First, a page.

Boy Scouts of America Plans Campaigns to Lure Hispanics

Harold Schiffman haroldfs at
Sun Dec 28 22:24:54 UTC 2008

 December 27, 2008

Boy Scouts of America Plans Campaigns to Lure Hispanics


SAN JOSE, Calif. (AP) — As it prepares to turn 100, the Boy Scouts of
America is facing a huge test: drawing Hispanics into its declining,
mostly white ranks. "We either are going to figure out how to make
scouting the most exciting, dynamic organization for Hispanic kids, or
we're going to be out of business," said Rick Cronk, a former national
president of the Boy Scouts and chairman of the World Scout Committee.
The group remains the largest youth organization in the United States,
with 2.8 million children, nearly all of them boys. But that is about
half of its peak membership, which was reached in 1972.

Its rolls took hits through the 1980s and '90s over a still-standing
ban on gay or atheist leaders and scandals surrounding inflated
membership numbers.
Today, one in five American children under 18 is Hispanic, according
to the Census Bureau. But Hispanic children make up only 3 percent of
The organization has hired a media and marketing company that focuses
on Latinos. To help spread the word, it also assembled a committee of
Hispanic leaders, including the chief executive of AT&T's wireless
unit, a senator from Florida and the archbishop of the Diocese of
Laredo in Texas.

Next year, the Boy Scouts is starting pilot programs in six heavily
Hispanic cities, including Fresno, Calif., and Orlando, Fla., to test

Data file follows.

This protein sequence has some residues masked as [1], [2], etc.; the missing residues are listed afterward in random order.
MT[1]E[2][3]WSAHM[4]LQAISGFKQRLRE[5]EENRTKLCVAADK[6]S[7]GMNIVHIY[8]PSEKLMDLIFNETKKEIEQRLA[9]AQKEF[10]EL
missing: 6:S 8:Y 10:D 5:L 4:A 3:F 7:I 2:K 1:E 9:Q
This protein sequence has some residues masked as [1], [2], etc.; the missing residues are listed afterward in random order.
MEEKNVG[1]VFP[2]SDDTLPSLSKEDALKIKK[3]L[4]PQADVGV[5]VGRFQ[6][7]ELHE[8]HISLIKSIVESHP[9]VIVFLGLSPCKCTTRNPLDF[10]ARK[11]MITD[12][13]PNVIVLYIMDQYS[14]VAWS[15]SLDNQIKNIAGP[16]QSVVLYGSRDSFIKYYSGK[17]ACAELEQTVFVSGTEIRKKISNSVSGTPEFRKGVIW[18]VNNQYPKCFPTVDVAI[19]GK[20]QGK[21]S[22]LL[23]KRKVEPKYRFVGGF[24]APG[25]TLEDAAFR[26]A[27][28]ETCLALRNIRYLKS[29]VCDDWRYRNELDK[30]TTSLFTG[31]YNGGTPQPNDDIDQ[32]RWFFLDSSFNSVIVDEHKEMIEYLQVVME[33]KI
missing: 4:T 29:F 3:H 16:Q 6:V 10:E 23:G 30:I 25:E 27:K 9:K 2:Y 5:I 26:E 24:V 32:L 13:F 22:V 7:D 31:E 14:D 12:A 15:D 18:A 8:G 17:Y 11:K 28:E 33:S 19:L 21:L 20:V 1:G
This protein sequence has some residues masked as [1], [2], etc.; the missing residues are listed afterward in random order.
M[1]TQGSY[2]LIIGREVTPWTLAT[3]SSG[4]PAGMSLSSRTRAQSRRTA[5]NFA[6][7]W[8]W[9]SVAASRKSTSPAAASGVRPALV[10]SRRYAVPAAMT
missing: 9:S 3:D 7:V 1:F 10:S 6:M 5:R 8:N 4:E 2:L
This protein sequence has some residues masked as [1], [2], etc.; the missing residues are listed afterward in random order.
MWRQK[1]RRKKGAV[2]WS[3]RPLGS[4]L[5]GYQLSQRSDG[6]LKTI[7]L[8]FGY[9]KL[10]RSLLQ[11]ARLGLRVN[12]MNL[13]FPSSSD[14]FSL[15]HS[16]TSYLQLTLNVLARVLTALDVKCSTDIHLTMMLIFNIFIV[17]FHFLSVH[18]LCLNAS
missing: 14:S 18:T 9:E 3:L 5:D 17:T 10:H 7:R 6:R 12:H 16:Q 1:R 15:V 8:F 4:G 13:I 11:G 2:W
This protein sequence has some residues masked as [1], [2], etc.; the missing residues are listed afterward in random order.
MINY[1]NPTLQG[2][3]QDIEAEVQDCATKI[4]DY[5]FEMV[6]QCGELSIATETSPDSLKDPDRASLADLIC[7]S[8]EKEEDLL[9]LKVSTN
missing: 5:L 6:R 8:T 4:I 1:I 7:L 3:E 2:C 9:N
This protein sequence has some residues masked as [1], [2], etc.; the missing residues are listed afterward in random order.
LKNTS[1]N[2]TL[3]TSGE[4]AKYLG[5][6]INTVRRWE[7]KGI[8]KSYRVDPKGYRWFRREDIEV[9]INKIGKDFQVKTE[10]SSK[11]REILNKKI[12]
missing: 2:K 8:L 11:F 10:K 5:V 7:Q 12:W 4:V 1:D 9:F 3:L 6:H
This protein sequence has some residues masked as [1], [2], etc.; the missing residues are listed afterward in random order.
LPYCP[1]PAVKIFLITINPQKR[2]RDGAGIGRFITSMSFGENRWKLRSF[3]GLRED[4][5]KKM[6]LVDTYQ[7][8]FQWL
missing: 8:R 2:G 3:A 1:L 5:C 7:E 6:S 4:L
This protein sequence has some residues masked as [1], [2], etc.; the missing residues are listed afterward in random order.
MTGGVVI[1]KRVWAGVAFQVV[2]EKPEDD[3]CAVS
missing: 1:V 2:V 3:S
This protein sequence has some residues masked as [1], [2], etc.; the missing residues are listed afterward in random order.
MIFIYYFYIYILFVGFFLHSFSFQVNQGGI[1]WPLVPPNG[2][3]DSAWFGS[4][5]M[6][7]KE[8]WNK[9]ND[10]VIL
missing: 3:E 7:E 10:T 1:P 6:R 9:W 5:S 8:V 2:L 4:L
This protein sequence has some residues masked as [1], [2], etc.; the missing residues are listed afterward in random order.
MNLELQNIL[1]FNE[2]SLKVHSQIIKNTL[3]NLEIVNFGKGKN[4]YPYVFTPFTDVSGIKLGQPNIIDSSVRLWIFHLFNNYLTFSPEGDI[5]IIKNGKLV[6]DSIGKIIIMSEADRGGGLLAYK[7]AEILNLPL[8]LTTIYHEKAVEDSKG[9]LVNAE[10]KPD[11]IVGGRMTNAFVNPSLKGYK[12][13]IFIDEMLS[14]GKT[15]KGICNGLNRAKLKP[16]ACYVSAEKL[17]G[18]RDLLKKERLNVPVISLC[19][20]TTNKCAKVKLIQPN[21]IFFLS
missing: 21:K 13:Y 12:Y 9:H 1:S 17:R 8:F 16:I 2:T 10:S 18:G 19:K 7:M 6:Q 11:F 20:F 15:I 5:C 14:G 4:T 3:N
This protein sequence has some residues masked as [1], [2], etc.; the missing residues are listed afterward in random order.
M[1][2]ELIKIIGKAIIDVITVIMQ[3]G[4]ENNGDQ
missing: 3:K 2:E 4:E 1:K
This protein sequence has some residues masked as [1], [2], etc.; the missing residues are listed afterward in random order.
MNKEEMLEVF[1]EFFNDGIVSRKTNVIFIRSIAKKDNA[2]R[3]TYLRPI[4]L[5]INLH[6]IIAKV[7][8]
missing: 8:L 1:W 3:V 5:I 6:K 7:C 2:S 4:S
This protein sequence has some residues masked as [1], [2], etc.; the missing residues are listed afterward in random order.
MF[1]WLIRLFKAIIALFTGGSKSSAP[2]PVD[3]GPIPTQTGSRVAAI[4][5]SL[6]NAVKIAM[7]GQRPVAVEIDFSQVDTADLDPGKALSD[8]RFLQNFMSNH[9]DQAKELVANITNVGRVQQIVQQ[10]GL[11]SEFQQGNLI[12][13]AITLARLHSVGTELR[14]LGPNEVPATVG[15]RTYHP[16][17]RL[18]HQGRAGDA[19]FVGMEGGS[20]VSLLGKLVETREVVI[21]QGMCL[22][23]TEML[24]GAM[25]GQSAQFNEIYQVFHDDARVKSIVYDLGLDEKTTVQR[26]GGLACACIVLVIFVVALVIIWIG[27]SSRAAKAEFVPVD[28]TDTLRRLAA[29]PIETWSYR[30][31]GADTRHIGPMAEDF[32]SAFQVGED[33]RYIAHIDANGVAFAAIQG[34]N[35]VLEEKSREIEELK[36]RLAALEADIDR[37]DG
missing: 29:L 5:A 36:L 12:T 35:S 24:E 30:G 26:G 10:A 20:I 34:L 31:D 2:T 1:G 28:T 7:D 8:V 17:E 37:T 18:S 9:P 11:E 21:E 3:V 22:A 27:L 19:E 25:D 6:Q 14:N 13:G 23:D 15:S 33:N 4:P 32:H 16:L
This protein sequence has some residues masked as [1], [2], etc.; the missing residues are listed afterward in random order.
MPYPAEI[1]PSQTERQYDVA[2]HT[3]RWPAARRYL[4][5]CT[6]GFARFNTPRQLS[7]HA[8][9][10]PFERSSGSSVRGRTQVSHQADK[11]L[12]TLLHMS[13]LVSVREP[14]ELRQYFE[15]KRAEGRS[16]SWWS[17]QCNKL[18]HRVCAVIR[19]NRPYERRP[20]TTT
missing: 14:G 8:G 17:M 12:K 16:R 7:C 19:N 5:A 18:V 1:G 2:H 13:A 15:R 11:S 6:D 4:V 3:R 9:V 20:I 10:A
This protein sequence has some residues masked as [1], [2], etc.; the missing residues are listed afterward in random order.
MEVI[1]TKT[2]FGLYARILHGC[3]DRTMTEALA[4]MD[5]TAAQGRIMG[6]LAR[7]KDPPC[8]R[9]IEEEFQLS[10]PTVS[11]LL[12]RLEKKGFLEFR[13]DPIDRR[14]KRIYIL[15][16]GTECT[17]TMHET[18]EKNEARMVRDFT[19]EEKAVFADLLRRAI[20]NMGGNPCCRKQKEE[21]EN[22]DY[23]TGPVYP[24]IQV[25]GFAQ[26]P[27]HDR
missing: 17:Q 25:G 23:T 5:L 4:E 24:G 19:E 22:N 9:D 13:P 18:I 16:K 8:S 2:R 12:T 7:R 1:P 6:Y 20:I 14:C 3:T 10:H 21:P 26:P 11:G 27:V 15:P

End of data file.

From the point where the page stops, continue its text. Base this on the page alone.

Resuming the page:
ways of introducing scouting to immigrant parents. The group is also
planning to run radio and television commercials, hire bicultural
Spanish speakers, work with churches that serve Hispanics and reshape
its programs. "We're serious about this," said Rob Mazzuca, chief
executive of the Scouts. "This is a reinventing of the Boy Scouts of

To work, the changes will have to run deep, said Julio Cammarota, a
University of Arizona professor who has studied Hispanic youths. The
Scouts will have to work with Latinos' strong family connections and
relax the focus on individual achievement, Mr. Cammarota said.
Activities where younger boys learn from the older ones, much as they
rely on siblings and cousins within the extended family, will also be
better received. "They'd be better off starting with a carne asada in
a city park," Mr. Cammarota said of the Scouts. "Sending their kids
away on their own, that's not familiar."

Scouting's traditional values — respect, discipline and community
involvement — dovetail well with those of Hispanic families, said
Carlos Alcazar, chief executive of Hispanic Communications Network,
the media company hired by the Scouts to conduct a yearlong survey of
Hispanic attitudes toward the group and develop the membership
strategy. Marcos Nava, director of the National Hispanic Initiatives
Division of the Scouts, said: "One hundred years — that's a great
benchmark for us. But we have to remember, to Hispanics we're just at
the introduction, the basics. Because if we don't get past that stage,
we won't live to see another 100 years."

Harold F. Schiffman

Professor Emeritus of
Dravidian Linguistics and Culture
Dept. of South Asia Studies
University of Pennsylvania
Philadelphia, PA 19104-6305

Phone:  (215) 898-7475
Fax:  (215) 573-2138

Email:  haroldfs at


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